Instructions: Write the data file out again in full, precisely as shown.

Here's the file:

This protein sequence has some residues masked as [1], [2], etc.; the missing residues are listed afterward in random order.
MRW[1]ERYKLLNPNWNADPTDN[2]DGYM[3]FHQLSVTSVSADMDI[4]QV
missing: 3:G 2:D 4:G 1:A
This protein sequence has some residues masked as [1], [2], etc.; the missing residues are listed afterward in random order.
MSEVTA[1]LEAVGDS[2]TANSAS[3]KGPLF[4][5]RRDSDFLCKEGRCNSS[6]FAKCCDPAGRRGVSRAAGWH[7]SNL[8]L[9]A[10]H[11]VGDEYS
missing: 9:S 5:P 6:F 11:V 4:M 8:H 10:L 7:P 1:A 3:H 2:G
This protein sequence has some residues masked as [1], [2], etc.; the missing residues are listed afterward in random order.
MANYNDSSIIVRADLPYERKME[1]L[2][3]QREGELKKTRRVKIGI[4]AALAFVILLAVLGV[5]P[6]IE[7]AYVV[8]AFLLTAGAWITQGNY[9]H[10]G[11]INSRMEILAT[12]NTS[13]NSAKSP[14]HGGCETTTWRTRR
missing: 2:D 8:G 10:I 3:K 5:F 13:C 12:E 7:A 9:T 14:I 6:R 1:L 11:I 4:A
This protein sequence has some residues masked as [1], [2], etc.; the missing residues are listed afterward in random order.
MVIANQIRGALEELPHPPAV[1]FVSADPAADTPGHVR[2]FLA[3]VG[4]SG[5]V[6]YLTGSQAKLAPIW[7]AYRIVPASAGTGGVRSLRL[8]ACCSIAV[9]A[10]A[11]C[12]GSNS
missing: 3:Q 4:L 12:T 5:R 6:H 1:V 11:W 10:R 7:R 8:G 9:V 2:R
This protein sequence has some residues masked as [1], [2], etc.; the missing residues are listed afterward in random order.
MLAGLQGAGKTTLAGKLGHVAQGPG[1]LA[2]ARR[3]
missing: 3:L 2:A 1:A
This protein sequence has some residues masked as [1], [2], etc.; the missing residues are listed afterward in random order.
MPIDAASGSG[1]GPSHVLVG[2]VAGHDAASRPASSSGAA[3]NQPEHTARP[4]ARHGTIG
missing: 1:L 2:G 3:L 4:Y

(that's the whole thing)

This protein sequence has some residues masked as [1], [2], etc.; the missing residues are listed afterward in random order.
MRW[1]ERYKLLNPNWNADPTDN[2]DGYM[3]FHQLSVTSVSADMDI[4]QV
missing: 3:G 2:D 4:G 1:A
This protein sequence has some residues masked as [1], [2], etc.; the missing residues are listed afterward in random order.
MSEVTA[1]LEAVGDS[2]TANSAS[3]KGPLF[4][5]RRDSDFLCKEGRCNSS[6]FAKCCDPAGRRGVSRAAGWH[7]SNL[8]L[9]A[10]H[11]VGDEYS
missing: 9:S 5:P 6:F 11:V 4:M 8:H 10:L 7:P 1:A 3:H 2:G
This protein sequence has some residues masked as [1], [2], etc.; the missing residues are listed afterward in random order.
MANYNDSSIIVRADLPYERKME[1]L[2][3]QREGELKKTRRVKIGI[4]AALAFVILLAVLGV[5]P[6]IE[7]AYVV[8]AFLLTAGAWITQGNY[9]H[10]G[11]INSRMEILAT[12]NTS[13]NSAKSP[14]HGGCETTTWRTRR
missing: 2:D 8:G 10:I 3:K 5:F 13:C 12:E 7:A 9:T 14:I 6:R 1:L 11:I 4:A
This protein sequence has some residues masked as [1], [2], etc.; the missing residues are listed afterward in random order.
MVIANQIRGALEELPHPPAV[1]FVSADPAADTPGHVR[2]FLA[3]VG[4]SG[5]V[6]YLTGSQAKLAPIW[7]AYRIVPASAGTGGVRSLRL[8]ACCSIAV[9]A[10]A[11]C[12]GSNS
missing: 3:Q 4:L 12:T 5:R 6:H 1:V 11:W 10:R 7:R 8:G 9:V 2:R
This protein sequence has some residues masked as [1], [2], etc.; the missing residues are listed afterward in random order.
MLAGLQGAGKTTLAGKLGHVAQGPG[1]LA[2]ARR[3]
missing: 3:L 2:A 1:A
This protein sequence has some residues masked as [1], [2], etc.; the missing residues are listed afterward in random order.
MPIDAASGSG[1]GPSHVLVG[2]VAGHDAASRPASSSGAA[3]NQPEHTARP[4]ARHGTIG
missing: 1:L 2:G 3:L 4:Y